Report: Fugitive tech boss was Austrian spy agency informant

Updated 59 min 52 sec ago

Report: Fugitive tech boss was Austrian spy agency informant

  • Jan Marsalek faces allegations of fraud and other charges in connection with the company’s sudden bankruptcy earlier this year
  • German federal police issued a wanted poster for Marsalek in August

BERLIN: German media report that a fugitive former top executive of payment company Wirecard was an informant for the Austrian spy agency BVT.
Jan Marsalek, the former chief operating officer of Wirecard, faces allegations of fraud and other charges in connection with the company’s sudden bankruptcy earlier this year.
Munich-based Wirecard filed for protection from creditors in June after executives admitted that 1.9 billion euros ($2.2 billion) listed as being held in trust accounts in the Philippines probably did not exist.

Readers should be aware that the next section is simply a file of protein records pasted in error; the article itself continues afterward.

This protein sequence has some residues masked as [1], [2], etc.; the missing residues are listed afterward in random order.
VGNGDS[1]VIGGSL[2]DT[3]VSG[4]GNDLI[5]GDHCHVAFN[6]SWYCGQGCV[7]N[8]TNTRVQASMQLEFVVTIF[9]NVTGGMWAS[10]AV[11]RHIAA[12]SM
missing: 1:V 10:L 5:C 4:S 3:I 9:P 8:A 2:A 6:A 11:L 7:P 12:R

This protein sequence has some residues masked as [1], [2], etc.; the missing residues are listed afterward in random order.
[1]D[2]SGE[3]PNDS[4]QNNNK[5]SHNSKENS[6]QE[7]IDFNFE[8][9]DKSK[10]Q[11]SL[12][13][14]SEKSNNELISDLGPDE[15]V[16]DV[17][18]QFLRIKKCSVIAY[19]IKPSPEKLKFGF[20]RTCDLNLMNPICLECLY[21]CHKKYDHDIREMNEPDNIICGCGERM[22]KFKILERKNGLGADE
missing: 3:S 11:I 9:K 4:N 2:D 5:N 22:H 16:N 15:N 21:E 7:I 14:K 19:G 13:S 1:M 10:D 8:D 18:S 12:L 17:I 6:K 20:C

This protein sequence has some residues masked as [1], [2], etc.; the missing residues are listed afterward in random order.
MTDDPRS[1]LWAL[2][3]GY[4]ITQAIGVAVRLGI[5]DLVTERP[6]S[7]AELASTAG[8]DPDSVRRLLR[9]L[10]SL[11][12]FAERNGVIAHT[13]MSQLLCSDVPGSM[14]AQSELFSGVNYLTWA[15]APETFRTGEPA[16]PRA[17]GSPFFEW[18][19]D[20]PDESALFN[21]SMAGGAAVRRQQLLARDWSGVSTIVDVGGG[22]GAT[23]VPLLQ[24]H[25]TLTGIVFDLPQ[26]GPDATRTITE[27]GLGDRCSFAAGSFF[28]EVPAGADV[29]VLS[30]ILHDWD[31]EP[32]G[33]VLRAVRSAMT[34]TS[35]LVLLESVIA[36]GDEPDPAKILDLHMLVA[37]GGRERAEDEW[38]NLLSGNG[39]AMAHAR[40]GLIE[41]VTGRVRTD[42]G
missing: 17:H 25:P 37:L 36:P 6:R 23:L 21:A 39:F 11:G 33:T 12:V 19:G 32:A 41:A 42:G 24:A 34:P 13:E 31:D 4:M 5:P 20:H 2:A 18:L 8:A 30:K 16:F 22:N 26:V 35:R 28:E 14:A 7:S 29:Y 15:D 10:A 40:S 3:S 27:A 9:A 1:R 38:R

The Sueddeutsche Zeitung daily reported Friday that German federal prosecutors have evidence Marsalek was a source for the BVT agency. The newspaper cited a German government response to Left party lawmaker Fabio De Masi.
German lawmaker Patrick Sensburg, who sits on the parliamentary intelligence oversight committee, told business daily Handelsblatt that Marsalek may have worked for several spy agencies simultaneously. He didn’t elaborate.
German federal police issued a wanted poster for Marsalek in August. Interpol issued a so-called red notice for him on allegations of “violations of the German duty on securities act and the securities trading act, criminal breach of trust (and) especially serious case of fraud.”
As chief operating officer, Marsalek was in charge of all operational business activities, including sales, and is suspected of having inflated the balance sheet total and sales volume of the company, police said.
Former Wirecard CEO Markus Braun has been arrested, along with the company’s former chief financial officer and former head of accounting.
Police allege that Braun and Marsalek incorporated “fictitious proceeds from payment transactions relating to deals with so-called third-party acquirers in order to present the company financially stronger and more attractive to investors and customers.”